The Heyman Center for the Humanities brings together four world-renowned journalists to share and discuss their experiences reporting war. Featuring Seymour Hersh, Robert Fisk, John Pilger, and Charles Glass.
Seymour Hersh is an investigative journalist and a regular contributor to The New Yorker on military and security matters. His work first gained worldwide recognition in 1969 for exposing the My Lai massacre and its cover-up during the Vietnam War, for which he received the 1970 Pulitzer Prize for International Reporting. His 2004 reports on the US Military's treatment of detainees at Abu Ghraib prison gained much attention. In addition to the Pulitzer Prize, Hersh has been awarded four George Polk Awards, and more than a dozen other prizes, many of them for his work at the New York Times. In 2004, he won a National Magazine Award for public interest for his pieces on intelligence and the Iraq war.
Robert Fisk is currently the Middle East correspondent to the British newspaper The Independent. His careerspans thirty years, beginning with 1970s Belfast and Portugal's 1974 Carnation Revolution, the 1975-1990 Lebanese Civil War, and encompassing the 1979 Iranian revolution, the 1980-1988 Iran-Iraq war, 1991 Persian Gulf War, and 2003 Invasion of Iraq. Fisk has received numerous awards including the British Press Awards' International Journalist of the Year award seven times. Fluent in Arabic, Fisk is one of the few Western journalists to have interviewed Osama bin Laden (three times between 1994 and 1997). His latest book, The Great War for Civilisation - the Conquest of the Middle East, was published in 2005.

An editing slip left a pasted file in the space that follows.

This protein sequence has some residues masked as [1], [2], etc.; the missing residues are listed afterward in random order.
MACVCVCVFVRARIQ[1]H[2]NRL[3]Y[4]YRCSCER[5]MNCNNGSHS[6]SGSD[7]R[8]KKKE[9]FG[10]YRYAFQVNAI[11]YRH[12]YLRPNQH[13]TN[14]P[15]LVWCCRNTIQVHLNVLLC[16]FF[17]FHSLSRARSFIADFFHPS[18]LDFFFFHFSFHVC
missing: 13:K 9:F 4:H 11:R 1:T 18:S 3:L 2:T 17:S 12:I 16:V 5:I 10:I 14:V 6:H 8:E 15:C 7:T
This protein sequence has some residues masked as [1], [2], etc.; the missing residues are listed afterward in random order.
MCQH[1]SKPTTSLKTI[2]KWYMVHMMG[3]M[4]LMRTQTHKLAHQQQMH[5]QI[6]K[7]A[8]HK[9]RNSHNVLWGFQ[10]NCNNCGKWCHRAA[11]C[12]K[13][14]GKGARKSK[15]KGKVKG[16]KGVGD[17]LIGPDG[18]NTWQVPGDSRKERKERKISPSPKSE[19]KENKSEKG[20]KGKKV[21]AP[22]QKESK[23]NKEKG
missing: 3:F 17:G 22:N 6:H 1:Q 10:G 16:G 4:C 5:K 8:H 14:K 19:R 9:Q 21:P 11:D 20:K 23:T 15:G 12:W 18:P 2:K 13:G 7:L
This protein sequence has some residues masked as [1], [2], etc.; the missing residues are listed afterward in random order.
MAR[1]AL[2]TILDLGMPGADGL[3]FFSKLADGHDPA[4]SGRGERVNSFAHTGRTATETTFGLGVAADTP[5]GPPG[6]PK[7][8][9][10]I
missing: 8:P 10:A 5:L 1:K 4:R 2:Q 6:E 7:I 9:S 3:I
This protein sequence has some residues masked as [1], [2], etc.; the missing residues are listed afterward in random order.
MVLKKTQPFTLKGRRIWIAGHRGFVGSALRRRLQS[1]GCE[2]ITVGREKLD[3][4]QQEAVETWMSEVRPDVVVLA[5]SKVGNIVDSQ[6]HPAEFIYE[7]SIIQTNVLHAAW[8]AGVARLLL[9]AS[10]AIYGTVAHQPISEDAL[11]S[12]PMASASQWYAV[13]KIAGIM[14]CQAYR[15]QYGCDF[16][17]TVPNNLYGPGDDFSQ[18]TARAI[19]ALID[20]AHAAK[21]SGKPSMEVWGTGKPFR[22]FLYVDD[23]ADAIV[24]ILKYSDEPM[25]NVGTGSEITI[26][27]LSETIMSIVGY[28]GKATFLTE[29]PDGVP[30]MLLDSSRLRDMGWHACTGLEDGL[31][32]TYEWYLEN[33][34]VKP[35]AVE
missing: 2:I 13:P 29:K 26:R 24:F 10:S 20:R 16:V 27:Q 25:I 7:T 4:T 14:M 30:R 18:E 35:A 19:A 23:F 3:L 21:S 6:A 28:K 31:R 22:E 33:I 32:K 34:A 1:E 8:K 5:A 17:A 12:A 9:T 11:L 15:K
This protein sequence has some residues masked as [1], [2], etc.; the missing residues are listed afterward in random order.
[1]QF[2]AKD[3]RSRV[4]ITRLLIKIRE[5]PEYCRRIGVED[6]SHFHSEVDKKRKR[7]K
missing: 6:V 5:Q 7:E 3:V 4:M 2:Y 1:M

John Pilger has reported from conflicts in Vietnam, Cambodia, Egypt, India, Bangladesh, Biafra, among other areas. He has twice won British journalism's highest award, 'Journalist of the Year', for his work in Vietnam and Cambodia. Pilger is also a filmmaker and has won an 'American Television Academy Award', an 'Emmy', and an award for ‘Britain’s best documentary’ from the Royal Television Society. His most recent film entitled Stealing a Nation was produced in 2004 and his latest book Freedom Next Time will be released in June of this year.
Charles Glass is a freelance journalist who regularly contributes to publications such as TIME, The Christian Science Monitor, Chicago Daily Newsweek, and The Guardian, among others. Glass was ABC News chief Middle East correspondent from 1983-1993, during which time he was taken hostage for 62 days by Hezbollah in Lebanon in 1987. He wrote about this experience in his book Tribes with Flags. The sequel The Tribes Triumphant will be published this year. Glass was awarded the George Foster Peabody Award, and has received additional awards from the Overseas Press Club and the Commonwealth.